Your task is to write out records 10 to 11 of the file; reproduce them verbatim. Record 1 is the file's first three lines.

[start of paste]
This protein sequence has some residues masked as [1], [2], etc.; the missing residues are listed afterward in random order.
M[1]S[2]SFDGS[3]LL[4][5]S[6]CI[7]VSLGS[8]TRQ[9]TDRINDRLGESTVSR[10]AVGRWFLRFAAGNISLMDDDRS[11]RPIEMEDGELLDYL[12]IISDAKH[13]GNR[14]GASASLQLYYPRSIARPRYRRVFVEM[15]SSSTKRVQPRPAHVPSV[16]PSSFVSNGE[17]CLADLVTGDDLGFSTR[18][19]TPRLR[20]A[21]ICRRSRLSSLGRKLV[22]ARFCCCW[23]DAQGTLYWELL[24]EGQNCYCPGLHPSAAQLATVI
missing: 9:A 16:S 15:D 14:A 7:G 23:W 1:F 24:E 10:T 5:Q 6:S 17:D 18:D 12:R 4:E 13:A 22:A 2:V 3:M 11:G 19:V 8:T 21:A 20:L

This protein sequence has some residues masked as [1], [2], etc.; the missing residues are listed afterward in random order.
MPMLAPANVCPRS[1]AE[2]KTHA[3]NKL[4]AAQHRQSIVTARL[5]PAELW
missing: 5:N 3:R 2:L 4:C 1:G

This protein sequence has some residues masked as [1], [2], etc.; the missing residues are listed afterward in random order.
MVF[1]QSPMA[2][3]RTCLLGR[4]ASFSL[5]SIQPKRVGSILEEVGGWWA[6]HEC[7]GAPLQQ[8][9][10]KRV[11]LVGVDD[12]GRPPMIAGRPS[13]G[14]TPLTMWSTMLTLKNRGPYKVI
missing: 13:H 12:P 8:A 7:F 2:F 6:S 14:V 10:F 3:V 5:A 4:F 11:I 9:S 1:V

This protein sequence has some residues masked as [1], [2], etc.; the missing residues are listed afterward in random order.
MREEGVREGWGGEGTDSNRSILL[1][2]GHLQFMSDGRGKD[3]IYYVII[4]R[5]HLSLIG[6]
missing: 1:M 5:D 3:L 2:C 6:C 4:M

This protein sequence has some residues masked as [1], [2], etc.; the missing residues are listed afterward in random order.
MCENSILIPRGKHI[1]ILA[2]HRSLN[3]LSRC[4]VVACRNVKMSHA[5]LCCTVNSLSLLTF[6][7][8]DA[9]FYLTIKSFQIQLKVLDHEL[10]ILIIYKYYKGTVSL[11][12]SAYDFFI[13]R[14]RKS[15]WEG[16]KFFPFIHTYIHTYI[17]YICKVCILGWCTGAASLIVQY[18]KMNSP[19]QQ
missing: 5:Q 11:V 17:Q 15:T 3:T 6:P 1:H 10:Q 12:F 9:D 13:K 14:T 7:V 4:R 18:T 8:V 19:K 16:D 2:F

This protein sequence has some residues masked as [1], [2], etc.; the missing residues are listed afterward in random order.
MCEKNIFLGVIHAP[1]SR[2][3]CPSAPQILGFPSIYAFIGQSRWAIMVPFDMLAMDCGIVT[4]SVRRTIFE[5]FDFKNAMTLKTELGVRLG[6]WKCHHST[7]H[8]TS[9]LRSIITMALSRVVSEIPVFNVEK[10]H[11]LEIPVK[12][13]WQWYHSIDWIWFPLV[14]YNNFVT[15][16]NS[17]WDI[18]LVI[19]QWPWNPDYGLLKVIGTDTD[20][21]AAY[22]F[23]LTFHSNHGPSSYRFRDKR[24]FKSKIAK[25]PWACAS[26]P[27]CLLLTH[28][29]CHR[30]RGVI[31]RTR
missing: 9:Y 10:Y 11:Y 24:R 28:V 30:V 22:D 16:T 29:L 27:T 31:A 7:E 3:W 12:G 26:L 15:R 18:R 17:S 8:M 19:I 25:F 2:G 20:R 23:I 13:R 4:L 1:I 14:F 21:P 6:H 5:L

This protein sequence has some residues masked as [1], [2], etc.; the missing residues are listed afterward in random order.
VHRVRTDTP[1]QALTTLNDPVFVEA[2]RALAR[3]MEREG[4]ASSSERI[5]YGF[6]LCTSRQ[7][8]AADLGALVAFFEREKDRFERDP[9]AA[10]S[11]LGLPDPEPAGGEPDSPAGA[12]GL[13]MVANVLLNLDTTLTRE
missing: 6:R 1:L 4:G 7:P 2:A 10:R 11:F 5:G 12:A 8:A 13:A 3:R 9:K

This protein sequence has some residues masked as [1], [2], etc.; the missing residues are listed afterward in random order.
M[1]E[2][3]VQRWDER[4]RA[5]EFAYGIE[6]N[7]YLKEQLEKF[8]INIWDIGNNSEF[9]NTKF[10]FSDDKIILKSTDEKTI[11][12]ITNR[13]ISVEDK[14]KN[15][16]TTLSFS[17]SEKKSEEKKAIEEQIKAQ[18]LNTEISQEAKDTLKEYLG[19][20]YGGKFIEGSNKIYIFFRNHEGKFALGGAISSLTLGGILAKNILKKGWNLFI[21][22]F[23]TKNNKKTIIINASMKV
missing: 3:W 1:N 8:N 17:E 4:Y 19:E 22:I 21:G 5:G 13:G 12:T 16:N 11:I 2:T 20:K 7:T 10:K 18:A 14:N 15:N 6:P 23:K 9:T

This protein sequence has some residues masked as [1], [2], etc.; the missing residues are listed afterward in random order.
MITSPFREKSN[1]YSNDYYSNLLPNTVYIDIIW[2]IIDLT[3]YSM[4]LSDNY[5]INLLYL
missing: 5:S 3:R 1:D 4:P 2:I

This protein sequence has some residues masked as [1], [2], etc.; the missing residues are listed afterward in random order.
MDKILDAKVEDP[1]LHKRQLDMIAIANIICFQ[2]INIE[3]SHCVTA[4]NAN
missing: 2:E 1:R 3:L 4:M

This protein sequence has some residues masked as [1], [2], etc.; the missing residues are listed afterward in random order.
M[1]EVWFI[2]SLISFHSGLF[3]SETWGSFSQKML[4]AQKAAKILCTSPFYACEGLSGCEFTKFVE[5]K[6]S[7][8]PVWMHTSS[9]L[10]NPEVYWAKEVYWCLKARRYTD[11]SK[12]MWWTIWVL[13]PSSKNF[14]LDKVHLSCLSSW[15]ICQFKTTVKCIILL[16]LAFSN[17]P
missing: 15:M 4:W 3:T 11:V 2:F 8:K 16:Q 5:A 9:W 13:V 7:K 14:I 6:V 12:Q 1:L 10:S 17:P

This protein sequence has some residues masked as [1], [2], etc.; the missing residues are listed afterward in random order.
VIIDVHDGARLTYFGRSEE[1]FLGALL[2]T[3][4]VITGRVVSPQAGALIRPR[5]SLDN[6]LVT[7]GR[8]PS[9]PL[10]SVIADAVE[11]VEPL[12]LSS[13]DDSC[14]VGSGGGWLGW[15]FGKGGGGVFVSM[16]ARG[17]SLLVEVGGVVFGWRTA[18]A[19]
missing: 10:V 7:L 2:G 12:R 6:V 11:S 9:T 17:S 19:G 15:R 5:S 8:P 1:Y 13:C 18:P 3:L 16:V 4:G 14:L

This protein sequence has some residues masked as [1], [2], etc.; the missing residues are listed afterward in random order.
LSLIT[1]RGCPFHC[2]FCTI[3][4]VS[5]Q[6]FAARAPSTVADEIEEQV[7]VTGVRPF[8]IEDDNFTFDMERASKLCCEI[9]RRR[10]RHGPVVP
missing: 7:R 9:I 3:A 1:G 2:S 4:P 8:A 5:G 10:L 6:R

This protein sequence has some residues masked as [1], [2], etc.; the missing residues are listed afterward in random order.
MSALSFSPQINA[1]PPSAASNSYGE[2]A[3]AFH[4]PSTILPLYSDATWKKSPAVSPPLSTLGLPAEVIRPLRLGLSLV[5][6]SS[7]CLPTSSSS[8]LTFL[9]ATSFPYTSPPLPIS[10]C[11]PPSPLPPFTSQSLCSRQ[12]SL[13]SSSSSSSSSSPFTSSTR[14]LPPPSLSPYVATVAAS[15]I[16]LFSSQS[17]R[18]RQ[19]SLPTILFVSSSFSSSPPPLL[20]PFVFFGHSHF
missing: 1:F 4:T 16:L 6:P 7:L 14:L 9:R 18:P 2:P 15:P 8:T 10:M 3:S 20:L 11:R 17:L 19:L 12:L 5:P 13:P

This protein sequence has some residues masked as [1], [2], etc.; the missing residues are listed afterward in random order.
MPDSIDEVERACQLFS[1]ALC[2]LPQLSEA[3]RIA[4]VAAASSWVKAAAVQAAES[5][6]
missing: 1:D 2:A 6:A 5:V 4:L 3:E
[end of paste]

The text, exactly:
This protein sequence has some residues masked as [1], [2], etc.; the missing residues are listed afterward in random order.
MDKILDAKVEDP[1]LHKRQLDMIAIANIICFQ[2]INIE[3]SHCVTA[4]NAN
missing: 2:E 1:R 3:L 4:M

This protein sequence has some residues masked as [1], [2], etc.; the missing residues are listed afterward in random order.
M[1]EVWFI[2]SLISFHSGLF[3]SETWGSFSQKML[4]AQKAAKILCTSPFYACEGLSGCEFTKFVE[5]K[6]S[7][8]PVWMHTSS[9]L[10]NPEVYWAKEVYWCLKARRYTD[11]SK[12]MWWTIWVL[13]PSSKNF[14]LDKVHLSCLSSW[15]ICQFKTTVKCIILL[16]LAFSN[17]P
missing: 15:M 4:W 3:T 11:V 2:F 8:K 16:Q 5:A 9:W 13:V 7:K 14:I 6:V 12:Q 1:L 10:S 17:P